It’s Not in Your Head, Restaurants Are Closing Earlier - InvestingChannel

It’s Not in Your Head, Restaurants Are Closing Earlier

Proprietary Data Insights

Top Restaurant Stock Searches This Month

#3Chipotle Mexican Grill513
#4Domino’s Pizza477

Business 101. During tumultuous times, get lean and find inexpensive ways to innovate. Get more bang for your operational buck. 

In response to the pandemic, inflation, and all the other crazy shit going on, this is exactly what we’re seeing in the restaurant industry. 

In a minute, The Juice makes sense of fine-grain data on restaurant operating hours today versus in 2019. 

And you’re not imagining it. Restaurants are open less. Across the board and around the country, they’re getting lean and finding ways to make it easier for you to spend more.

But first…

The Leader of Getting Lean

You would have done well buying the five most searched restaurant stocks in Trackstar, our proprietary sentiment indicator, earlier this year. Look at these six-month returns versus a roughly 5% decline in the S&P 500:

Source: Google Finance

The Juice loves Starbucks. We’ve been beating the bullish drum on the stock since April

For two big reasons:

  • Starbucks got lean, closing some stores (and blaming it on things like crime and safety) and focusing on in-and-out mobile pickup orders rather than its original stay-and-linger philosophy. 
  • Starbucks went big on customization. For a fee, you can add this, that, and the other bell and whistle to your super Instagrammable drink. 

Just as it did more than a decade ago with its mobile app and rewards program, Starbucks sets trends or at least perfects them for the broad restaurant industry. 

We detail those trends now, calling out a couple opportunistic outliers.


It’s Not in Your Head, Restaurants Are Closing Earlier

Key Takeaways:

  • Chain and independent restaurants have, by and large, reduced their operating hours. 
  • There’s significant variation across companies, cities, and even zip codes within cities. 
  • While the data is a buzzkill, it’ll likely benefit some top stocks in the space.  

First, two outliers that stand out. Big, though not massive like McDonald’s (MCD), fast-food chains that have expanded their operating hours. 


Source: Google Finance

Wendy’s (WEN) is open 21.2 more hours per week now than it was in 2019. Jack in the Box (JACK) comes in a not-so-close second at 2.4 hours more per week versus 2019.

While they don’t make the Trackstar top five among restaurant stocks, they’ve both caught investors’ attention over the last week. Search interest in JACK exploded 440% higher, while it popped 46% for Wendy’s.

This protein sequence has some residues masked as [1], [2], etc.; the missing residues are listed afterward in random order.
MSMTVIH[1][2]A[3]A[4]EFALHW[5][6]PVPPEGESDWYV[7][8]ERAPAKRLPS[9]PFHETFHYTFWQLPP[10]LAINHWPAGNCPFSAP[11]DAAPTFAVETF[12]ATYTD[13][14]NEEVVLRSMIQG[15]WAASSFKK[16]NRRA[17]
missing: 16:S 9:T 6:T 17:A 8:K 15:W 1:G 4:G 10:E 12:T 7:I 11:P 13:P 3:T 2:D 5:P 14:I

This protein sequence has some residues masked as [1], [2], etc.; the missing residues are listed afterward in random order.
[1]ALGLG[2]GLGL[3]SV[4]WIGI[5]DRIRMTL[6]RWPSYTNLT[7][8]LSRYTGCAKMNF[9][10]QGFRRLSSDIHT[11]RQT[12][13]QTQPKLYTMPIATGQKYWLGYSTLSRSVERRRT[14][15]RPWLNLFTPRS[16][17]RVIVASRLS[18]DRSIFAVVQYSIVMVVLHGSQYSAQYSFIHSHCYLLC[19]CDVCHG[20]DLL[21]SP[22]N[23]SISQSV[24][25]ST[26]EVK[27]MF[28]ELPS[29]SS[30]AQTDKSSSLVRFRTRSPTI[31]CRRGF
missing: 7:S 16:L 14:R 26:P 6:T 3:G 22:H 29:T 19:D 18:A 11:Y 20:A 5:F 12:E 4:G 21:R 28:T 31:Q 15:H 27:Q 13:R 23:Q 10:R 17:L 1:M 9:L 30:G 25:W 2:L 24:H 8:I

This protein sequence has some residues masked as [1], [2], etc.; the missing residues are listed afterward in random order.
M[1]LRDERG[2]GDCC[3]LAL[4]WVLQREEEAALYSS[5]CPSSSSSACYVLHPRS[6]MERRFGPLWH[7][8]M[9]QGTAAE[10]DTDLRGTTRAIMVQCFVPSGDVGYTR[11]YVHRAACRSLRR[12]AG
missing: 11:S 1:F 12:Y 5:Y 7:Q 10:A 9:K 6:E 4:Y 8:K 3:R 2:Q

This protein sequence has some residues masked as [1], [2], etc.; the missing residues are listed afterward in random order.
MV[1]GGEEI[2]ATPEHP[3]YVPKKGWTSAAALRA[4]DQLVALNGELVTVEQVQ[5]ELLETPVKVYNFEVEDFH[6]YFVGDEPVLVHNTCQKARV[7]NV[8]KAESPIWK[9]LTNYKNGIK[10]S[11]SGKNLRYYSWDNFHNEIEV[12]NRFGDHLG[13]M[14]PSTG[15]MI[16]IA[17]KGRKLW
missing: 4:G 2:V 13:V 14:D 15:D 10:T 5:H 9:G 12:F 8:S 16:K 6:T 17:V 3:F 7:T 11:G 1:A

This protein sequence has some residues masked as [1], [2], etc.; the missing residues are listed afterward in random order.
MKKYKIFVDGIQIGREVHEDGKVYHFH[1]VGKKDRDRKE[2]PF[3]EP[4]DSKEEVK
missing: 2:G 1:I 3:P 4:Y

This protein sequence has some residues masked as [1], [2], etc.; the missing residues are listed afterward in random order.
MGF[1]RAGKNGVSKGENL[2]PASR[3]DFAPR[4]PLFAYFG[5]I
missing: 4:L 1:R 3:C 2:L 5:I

Both companies recently reported Q3 earnings. JACK beat analyst expectations on sales but missed on profits. WEN did the opposite, hitting expectations on profits but not sales. 

You gotta think the decision to expand operating hours has something to do with this: 


Source: Datassential Firefly

If everybody else is closing early, why not stay open longer and later to fill the gap competitors in your market have created? 

Be that late-night option. Buck the trend. 

The trend being:

  • Nationwide, restaurants of all types are open an average of 6.4 fewer hours per week compared to 2019. That’s a 7.5% drop. 
  • Leading the pack are casual sit-down and independent restaurants, open 8.9 and 7.5 fewer hours per week, respectively. 

While Wendy’s leads in expanding its schedule, Denny’s (DENN) reduced its hours the most, by 30.1 hours per week. Texas Roadhouse (TXRH) comes in second at 21.2 fewer hours, followed by IHOP, which Dine Brands Global (DIN) owns, at 17.7 fewer hours. 

As usual, location matters. 

Alaska was the only state that had an increase in hours (+2.7 per week). 

Washington, D.C., posted the steepest decline (-12.5), followed by: 

  • Vermont (-11.3) 
  • Maine (-9.8) 
  • New York (-9.5) 
  • Connecticut (-9.2) 

The fine-grain data out of New York City lends credence to the thesis that Manhattan is in trouble. Restaurants in some of Manhattan’s coolest neighborhoods Chelsea, the Meatpacking District, and the East Village reduced hours by nearly 20 per week, trouncing the statewide average. 

Similar, though not as dramatic, story in Los Angeles. In the zip code that covers the heart of Hollywood, restaurants trimmed 8.4 hours off of their schedules. Key San Francisco neighborhoods saw similar declines. 

Chicago’s River North neighborhood topped the list, cutting 20.2 hours. 


The Bottom Line: When we walk around Los Angeles and San Francisco, restaurants and bars remain packed. We get similar reports from friends in New York and D.C. So maybe it’s less about urban demise and more about our original thesis, restaurants getting lean amid aforementioned economic issues and a labor shortage. 

Consider Starbucks. Like many big chains, it continues to open new stores. It’s just going smaller-format, with more focus on grab and go. While the company has you there, it’s nickel-and-diming you on customizable options to help bolster check size. 

To this end, an analysis of restaurant menus nationwide shows that the fastest-growing menu categories are flavors, sauces, spices, and cheese. Because they’re options restaurants can charge to customize, adding to your total bill. 

This also follows Starbucks’ lead. Pretty crazy how a coffee chain takes a lead role in dictating the game for the larger restaurant industry. This is one reason it’s one of our favorite stocks for long-term investors.

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